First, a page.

[Python-Dev] My patches

Victor Stinner victor.stinner at haypocalc.com
Thu Oct 30 13:02:02 CET 2008

> Let me remind you though that I've been mostly unavailable for the past two
> weeks at a work conference.

Cool, you're back :-) But my email was not against you.

> That's why I set the 3.0 schedule the way I did.

Personnaly, I don't want to get python 3.0 final with some broken modules or 
some criticial problems. So it's a good thing to delay the release until bugs 
are fixed.

> One of the reasons why I'm very keen on us moving to a distributed version
> control system is to help break the logjam on core developers.

Yeah, exactly :-) Does anyone already maintain a distributed tree? Mercurial,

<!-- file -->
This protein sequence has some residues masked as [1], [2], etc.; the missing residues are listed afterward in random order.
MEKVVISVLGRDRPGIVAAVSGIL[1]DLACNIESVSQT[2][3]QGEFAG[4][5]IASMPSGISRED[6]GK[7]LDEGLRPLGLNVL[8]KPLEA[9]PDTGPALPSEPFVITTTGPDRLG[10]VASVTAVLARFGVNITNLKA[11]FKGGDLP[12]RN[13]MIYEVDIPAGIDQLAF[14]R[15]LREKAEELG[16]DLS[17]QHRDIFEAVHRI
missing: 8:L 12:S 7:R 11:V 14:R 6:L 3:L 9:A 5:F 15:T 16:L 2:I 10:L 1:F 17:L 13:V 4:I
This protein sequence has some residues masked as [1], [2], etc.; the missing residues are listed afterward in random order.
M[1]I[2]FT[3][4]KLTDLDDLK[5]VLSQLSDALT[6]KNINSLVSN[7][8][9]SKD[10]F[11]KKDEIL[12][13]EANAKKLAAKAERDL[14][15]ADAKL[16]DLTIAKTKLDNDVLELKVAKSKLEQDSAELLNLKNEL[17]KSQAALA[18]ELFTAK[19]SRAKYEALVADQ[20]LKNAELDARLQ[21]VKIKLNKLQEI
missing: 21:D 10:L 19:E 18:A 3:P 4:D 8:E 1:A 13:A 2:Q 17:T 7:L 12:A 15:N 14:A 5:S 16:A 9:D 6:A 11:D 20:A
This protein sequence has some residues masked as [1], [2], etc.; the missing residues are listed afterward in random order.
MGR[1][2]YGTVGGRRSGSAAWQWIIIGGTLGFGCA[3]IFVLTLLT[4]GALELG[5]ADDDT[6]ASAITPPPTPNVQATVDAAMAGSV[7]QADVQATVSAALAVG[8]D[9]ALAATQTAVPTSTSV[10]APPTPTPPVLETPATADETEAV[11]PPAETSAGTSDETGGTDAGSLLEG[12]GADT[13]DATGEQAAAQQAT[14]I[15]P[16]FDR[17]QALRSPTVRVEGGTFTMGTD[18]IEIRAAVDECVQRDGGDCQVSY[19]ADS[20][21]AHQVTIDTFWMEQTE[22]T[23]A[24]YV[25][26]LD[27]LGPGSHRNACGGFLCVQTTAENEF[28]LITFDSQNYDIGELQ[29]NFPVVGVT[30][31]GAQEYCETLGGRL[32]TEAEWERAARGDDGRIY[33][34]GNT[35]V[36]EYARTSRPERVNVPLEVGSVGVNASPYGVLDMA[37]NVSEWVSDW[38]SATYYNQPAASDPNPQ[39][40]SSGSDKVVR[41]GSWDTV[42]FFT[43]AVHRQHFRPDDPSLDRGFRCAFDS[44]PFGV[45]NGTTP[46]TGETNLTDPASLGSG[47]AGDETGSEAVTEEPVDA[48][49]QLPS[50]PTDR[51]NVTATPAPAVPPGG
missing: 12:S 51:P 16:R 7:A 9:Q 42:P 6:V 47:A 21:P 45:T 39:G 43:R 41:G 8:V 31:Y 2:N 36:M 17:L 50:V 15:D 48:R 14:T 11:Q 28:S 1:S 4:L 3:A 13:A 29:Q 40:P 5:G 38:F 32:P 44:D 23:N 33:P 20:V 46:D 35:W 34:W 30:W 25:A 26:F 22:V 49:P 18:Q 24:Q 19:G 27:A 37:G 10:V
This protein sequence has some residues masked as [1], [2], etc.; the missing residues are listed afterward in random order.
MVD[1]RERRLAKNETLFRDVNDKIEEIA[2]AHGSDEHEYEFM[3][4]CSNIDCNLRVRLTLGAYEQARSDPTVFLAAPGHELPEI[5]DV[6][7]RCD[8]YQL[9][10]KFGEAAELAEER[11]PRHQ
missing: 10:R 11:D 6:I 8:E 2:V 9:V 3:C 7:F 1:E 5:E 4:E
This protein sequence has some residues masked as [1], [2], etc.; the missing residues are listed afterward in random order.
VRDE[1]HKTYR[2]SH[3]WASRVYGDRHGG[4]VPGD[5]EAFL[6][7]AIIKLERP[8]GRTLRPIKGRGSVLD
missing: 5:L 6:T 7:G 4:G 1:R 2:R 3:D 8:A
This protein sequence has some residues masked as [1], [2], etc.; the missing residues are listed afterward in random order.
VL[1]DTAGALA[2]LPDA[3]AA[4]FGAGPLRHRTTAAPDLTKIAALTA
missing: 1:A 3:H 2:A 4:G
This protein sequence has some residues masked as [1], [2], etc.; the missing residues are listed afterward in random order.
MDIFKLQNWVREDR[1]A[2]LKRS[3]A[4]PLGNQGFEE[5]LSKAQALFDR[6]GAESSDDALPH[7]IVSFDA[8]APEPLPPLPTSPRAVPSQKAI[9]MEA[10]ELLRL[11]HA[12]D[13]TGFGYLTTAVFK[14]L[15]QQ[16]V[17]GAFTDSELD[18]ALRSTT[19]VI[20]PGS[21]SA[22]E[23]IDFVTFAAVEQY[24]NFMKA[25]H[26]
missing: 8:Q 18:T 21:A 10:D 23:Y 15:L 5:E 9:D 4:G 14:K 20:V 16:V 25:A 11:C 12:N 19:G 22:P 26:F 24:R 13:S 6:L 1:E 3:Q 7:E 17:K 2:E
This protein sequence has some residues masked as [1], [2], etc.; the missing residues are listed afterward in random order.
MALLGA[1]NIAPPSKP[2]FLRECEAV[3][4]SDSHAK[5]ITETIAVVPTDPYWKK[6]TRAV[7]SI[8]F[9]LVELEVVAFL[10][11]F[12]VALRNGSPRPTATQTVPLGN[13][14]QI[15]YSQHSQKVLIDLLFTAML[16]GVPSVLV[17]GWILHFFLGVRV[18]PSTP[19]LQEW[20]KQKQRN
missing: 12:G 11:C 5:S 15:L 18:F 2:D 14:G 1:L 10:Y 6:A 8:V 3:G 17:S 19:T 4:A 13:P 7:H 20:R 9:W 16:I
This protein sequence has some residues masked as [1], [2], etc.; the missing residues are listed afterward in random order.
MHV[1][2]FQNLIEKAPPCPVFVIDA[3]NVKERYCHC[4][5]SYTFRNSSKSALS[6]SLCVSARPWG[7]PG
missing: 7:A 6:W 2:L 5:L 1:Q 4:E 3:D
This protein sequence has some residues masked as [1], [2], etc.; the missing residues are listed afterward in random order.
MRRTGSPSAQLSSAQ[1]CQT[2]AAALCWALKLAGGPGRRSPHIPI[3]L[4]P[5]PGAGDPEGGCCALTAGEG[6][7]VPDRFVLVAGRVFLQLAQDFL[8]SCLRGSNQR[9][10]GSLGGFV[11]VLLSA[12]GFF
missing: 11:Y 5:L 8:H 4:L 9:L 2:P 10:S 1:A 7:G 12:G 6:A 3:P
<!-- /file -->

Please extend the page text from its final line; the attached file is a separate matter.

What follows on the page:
GIT, anything else? I tried Mercurial which is nice (at least some small 
project). But I think that GIT is the fatest and most robust system.

> you will be able to share your code, fixes, branches with everyone 
> in a much more live way than patches in a tracker.

Right and it's very difficult to manage patches using the tracker. After 
writing the patch, I have to revert all patches to be able to write a new 
patch because it's easier to generate a patch in this way. But some patches 
depend on other patches :-/

> In any case, I know it's frustrating not to get good timely feedback

A friend told me that his patch took 6 months to be applied :-/ (don't know 
which one)

If Python would be more reactive, more developer will be attracted. The 
communication is very important in an open source project. I contributed to 
many many projects, and I can say that Python is already one of the most 
reactive project! But it can be better ;-)

Victor Stinner aka haypo

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